Recognizing Barcodes: Take 3

Last week I spent some time working on code to recognize an EAN13 barcode from a photograph.  You can read the earlier blogs on my work here and here.

After improving the algorithms for determining whether a particular pixel was part of a bar or a space, I was still having trouble with decoding one of my barcode pictures.  Considering I had only tried two barcodes, I’d say that a 50% failure rate isn’t very good.  So the question now was “how do I improve recognition?” 

Stepping through the code, I saw where the failure was occurring.  My code was determining a “bit width” based on the EAN13’s start delimiter of bar-space-bar, then stepping across the image at that interval.  I had originally tried to add some “intelligence” to the code to have the sample point shift left or right on the pixel line if it was close to a state transition.  While it was an interesting idea and improved decoding of the first barcode, it still wasn’t doing much on this second barcode. 

It then occurred to me that I was being a bit of an idiot.  EAN13 is a fixed-width code, so it always contains the exact same number of bits, so if I just found the start and the end, I could divide the total width by the number of bits in the code to get a better bit-width.  Even better, rather than sampling one pixel per bit, why not just take the average luminance across the entire width and then check that *average* against the threshold?  I updated the code and sure enough, I was able to decode the second barcode.  Huzzah, success!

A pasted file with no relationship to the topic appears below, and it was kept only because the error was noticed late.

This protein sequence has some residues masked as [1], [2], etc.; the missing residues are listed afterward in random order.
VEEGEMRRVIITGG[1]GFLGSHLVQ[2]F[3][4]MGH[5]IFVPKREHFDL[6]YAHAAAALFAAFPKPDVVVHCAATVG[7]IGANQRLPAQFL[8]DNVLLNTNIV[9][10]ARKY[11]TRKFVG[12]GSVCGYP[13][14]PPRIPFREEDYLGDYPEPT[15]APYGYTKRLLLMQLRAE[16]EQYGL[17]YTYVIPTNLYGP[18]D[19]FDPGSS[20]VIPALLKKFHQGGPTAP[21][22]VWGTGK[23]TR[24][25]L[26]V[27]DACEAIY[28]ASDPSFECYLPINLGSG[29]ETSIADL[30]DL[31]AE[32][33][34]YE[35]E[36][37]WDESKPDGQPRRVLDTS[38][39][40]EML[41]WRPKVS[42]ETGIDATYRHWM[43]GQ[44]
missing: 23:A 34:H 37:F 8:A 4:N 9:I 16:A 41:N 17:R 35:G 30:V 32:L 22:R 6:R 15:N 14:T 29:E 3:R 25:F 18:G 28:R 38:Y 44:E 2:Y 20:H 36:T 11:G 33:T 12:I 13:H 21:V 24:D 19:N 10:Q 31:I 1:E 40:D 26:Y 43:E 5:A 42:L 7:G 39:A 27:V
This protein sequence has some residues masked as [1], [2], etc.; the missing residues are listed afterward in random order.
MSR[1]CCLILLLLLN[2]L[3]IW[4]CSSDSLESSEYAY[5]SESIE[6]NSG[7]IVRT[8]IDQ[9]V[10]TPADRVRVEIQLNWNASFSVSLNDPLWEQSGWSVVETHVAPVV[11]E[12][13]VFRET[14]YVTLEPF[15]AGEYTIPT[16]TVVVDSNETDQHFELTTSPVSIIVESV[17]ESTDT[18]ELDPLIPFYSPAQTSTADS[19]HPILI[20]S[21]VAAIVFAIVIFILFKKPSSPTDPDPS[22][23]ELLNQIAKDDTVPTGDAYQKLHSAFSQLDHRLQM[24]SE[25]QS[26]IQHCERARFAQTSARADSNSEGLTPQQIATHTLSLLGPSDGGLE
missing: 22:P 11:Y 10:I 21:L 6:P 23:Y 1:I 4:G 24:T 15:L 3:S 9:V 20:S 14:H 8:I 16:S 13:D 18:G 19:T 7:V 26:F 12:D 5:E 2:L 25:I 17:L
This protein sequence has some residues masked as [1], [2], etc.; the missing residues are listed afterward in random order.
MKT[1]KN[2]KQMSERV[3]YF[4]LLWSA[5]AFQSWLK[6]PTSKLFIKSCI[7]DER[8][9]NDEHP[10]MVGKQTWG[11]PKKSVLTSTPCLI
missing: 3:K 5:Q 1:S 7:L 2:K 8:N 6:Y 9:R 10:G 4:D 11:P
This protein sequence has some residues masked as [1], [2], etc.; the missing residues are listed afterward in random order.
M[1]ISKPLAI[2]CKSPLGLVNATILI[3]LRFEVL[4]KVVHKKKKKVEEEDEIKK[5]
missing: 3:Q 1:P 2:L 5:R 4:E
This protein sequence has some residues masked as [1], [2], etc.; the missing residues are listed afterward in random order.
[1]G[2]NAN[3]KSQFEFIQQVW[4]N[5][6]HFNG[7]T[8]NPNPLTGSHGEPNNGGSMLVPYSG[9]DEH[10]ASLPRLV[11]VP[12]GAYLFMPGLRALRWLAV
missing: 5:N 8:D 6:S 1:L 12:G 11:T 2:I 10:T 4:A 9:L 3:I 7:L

So I’d say that now I have at least a rudimentary library for recognizing and decoding an EAN13 barcode, but it still lacks one critical piece (and several things that would be nice-to-haves).  When you want to recognize a barcode, you have to provide a Y position across which the luminance line is extracted and you have to provide a “threshold” value which the library uses to determine the value of a bit.  A real consumer of this library isn’t going to want to have to provide this information.

Sure, for the Y position we can make an assumption that a horizontal line across the center of the image will be on the barcode (and that’s what I’m doing now) but are there potentially better places to sample?  Would we get better results if we did some sort of vertical averaging?  And what about the threshold?   The two barcodes I was working with had fairly different threshold values that successfully returned a result. 

One of the next steps would be to add code to find the barcode bounds. I’m already finding the left and right, which is simple, but finding the top and bottom would be a bit more of a challenge.  Also I’d need a way to efficiently determine a “best” threshold.  Those will be the tasks for this week (I’ve already done some promising work on bounds finding, which I’ll report in the next blog entry).

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